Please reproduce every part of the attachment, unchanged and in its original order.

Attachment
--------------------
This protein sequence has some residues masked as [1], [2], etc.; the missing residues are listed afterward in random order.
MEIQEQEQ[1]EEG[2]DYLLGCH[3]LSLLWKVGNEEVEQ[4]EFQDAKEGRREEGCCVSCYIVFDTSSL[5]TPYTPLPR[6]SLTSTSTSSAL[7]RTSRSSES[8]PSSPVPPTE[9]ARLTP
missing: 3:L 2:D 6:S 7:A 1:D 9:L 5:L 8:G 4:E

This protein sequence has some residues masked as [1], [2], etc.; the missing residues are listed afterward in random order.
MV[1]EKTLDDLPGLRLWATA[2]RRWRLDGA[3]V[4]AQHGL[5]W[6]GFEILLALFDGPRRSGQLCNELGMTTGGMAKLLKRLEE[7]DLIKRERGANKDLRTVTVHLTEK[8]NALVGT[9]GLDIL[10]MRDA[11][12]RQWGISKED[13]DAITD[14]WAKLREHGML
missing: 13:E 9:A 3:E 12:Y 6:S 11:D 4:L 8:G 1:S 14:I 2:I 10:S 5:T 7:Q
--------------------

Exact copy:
This protein sequence has some residues masked as [1], [2], etc.; the missing residues are listed afterward in random order.
MEIQEQEQ[1]EEG[2]DYLLGCH[3]LSLLWKVGNEEVEQ[4]EFQDAKEGRREEGCCVSCYIVFDTSSL[5]TPYTPLPR[6]SLTSTSTSSAL[7]RTSRSSES[8]PSSPVPPTE[9]ARLTP
missing: 3:L 2:D 6:S 7:A 1:D 9:L 5:L 8:G 4:E

This protein sequence has some residues masked as [1], [2], etc.; the missing residues are listed afterward in random order.
MV[1]EKTLDDLPGLRLWATA[2]RRWRLDGA[3]V[4]AQHGL[5]W[6]GFEILLALFDGPRRSGQLCNELGMTTGGMAKLLKRLEE[7]DLIKRERGANKDLRTVTVHLTEK[8]NALVGT[9]GLDIL[10]MRDA[11][12]RQWGISKED[13]DAITD[14]WAKLREHGML
missing: 13:E 9:A 3:E 12:Y 6:S 11:D 4:L 8:G 1:S 14:I 2:I 10:S 5:T 7:Q